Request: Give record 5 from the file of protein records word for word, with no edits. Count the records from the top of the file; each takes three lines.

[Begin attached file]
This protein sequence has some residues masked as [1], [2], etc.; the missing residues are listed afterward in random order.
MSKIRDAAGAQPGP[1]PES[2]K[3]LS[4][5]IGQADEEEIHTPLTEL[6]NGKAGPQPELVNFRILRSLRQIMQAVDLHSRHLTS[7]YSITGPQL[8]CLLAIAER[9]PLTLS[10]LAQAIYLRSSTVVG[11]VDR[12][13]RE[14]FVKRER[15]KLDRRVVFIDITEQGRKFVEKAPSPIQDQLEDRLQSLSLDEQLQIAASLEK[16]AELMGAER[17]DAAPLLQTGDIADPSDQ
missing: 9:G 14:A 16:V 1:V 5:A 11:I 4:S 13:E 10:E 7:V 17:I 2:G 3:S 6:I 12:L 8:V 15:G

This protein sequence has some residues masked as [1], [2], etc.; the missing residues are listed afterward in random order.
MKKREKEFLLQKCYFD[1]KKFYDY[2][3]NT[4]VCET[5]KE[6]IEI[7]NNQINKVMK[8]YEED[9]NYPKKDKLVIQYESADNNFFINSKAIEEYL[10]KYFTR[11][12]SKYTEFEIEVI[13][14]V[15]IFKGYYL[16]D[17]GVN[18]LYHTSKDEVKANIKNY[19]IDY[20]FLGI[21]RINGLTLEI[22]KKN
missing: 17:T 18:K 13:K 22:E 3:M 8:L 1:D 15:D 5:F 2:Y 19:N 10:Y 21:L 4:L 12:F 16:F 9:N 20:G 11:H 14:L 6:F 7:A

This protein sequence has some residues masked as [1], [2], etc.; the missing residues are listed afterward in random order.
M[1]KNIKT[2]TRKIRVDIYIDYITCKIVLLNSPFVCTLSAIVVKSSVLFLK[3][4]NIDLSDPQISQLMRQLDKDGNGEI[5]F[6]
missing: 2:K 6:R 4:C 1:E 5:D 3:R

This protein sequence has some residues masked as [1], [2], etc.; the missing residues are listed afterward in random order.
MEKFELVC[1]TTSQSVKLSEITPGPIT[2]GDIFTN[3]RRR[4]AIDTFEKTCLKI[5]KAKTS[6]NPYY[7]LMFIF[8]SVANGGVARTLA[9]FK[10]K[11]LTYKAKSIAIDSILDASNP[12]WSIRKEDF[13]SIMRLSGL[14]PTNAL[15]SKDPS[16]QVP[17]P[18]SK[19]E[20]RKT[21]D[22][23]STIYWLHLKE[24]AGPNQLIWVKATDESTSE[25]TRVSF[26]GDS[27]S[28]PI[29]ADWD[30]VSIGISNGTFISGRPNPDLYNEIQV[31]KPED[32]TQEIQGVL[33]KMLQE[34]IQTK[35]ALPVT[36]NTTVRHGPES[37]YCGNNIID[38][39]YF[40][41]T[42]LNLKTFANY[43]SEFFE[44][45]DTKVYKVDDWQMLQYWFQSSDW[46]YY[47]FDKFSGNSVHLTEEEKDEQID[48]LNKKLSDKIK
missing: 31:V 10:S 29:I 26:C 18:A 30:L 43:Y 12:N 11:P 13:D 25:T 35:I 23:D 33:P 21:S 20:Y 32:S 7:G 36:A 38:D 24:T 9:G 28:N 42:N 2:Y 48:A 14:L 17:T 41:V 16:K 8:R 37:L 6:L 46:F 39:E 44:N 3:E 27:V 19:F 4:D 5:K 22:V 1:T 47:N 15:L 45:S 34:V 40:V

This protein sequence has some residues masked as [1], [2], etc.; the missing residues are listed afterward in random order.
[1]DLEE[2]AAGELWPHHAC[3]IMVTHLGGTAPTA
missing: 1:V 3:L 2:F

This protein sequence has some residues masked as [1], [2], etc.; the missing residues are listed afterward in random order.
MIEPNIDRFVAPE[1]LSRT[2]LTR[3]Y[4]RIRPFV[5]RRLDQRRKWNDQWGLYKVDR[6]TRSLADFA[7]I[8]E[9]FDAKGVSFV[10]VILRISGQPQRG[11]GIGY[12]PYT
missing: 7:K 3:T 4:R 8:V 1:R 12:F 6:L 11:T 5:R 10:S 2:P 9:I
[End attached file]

This protein sequence has some residues masked as [1], [2], etc.; the missing residues are listed afterward in random order.
[1]DLEE[2]AAGELWPHHAC[3]IMVTHLGGTAPTA
missing: 1:V 3:L 2:F